In early April 2020, Joel Jackson was taking action to ensure his community of 550 people had access to food and basic essentials. This past spring as the pandemic began to escalate, the availability of food and goods became limited across America. The challenge of getting goods to the stores in rural Alaska was unreliable. Jackson and the federally recognized tribe for Kake began to examine what options were available.
Joel Jackson is the tribal council president for the Organized Village of Kake (OVK). “When the pandemic showed up, we had a shortage of meat to purchase,” said Jackson. “I thought, we have moose and deer around our community — why not ask for special action for a moose and deer hunt.”
A Journey Begins for Special Action
Food supplies in Kake come from either a small grocery store or harvesting from the land. Kake’s only grocery store offers food and essentials you find in a typical small grocery store. Some residents supplement the grocery store finds with trips to larger communities via the Alaska Marine Highway System. For those who can afford it, traveling by ferry allows access to larger communities and an opportunity to buy in bulk. But it’s not as easy as making weekly trips to Safeway or Fred Meyer. For Kake, the community hadn’t seen a ferry in six months until mid-June 2020. (KCAW Summer schedule promises smoother sailing)
Because of a lack of food on the shelves and zero ferry service, Jackson and the tribe began a journey for special action. They began with the State of Alaska, but with limited state lands around Kake, the next step was the U.S. Forest Service Ranger District offices. The request eventually made its way to the Federal Subsistence Board. On June 22, 2020, the board took action on a wildlife special action request from the OVK. The emergency moose and deer season in Unit 3 for the community of Kake was approved 7 to 1.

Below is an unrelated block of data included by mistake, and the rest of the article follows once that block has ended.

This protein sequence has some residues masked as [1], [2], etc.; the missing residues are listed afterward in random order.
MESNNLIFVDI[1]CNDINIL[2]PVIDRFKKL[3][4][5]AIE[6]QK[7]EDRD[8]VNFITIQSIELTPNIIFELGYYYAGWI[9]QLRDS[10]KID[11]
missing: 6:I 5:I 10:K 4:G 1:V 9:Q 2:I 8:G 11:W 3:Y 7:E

In its press release, the board supported the emergency season for reasons of public safety related to food security concerns in Kake, due to intermittent and unreliable food deliveries. Dave Schmid, Alaska regional forester for the U.S. Forest Service explained why he voted in support of the measure, “I would say given the level of food insecurity that you heard are facing the community, approving this special action — it’s the right thing to do.”
The federal subsistence board includes representatives from across the state, including chair Anthony Christianson, who also serves as the mayor of Hydaburg, Alaska. The board provides guidance to the Federal Subsistence Management Program on matters related to helping rural Alaskans with the opportunity to provide for a subsistence way of life on federal public lands and waters while maintaining healthy populations of fish and wildlife. The emergency season includes a community harvest of up to two bull moose and up to five male Sitka black-tailed deer. Jackson says under the emergency hunt they have one more moose to harvest before July 24.
Once the moose and deer were harvested, Kake came together to package and deliver moose and deer meat to the community. Youth from the Kake Youth Conservation Corps helped butcher the moose. Another crew cut and packaged the meat.
Jackson says the emergency season provided about two meals per household. He says it may not be much, but it is helping to get meat ahead of the regular deer season that begins on August 1.
Elders were the first to receive the meat from the emergency hunt. Jackson says feeding the Elders first is “part of who we are, and when you feed the Elders, you are lifting their spirits.”
For Kake residents who don’t have deer or moose meat in the freezer, the alternative is purchasing from the store. Jackson says the pandemic has made it difficult to get essentials, let alone quality food or goods to rural communities like Kake.
Sealaska has advocated for continued and adequate funding for the Alaska Marine Highway System. It has been one of the highest state public policy priorities for shareholders and Sealaska.
OVK Wants Further Action
The emergency hunt for Kake is administered by the U.S. Forest Service, Petersburg Ranger District. The tribe is managing what the community is harvesting and the distribution of meat. Jackson wants to demonstrate that a federally recognized tribe has the governance to co-manage customary and traditional subsistence uses of resources. The tribe has the ability to issue emergency hunting or fishing permits to its tribal members if needed, but have not had to use that option.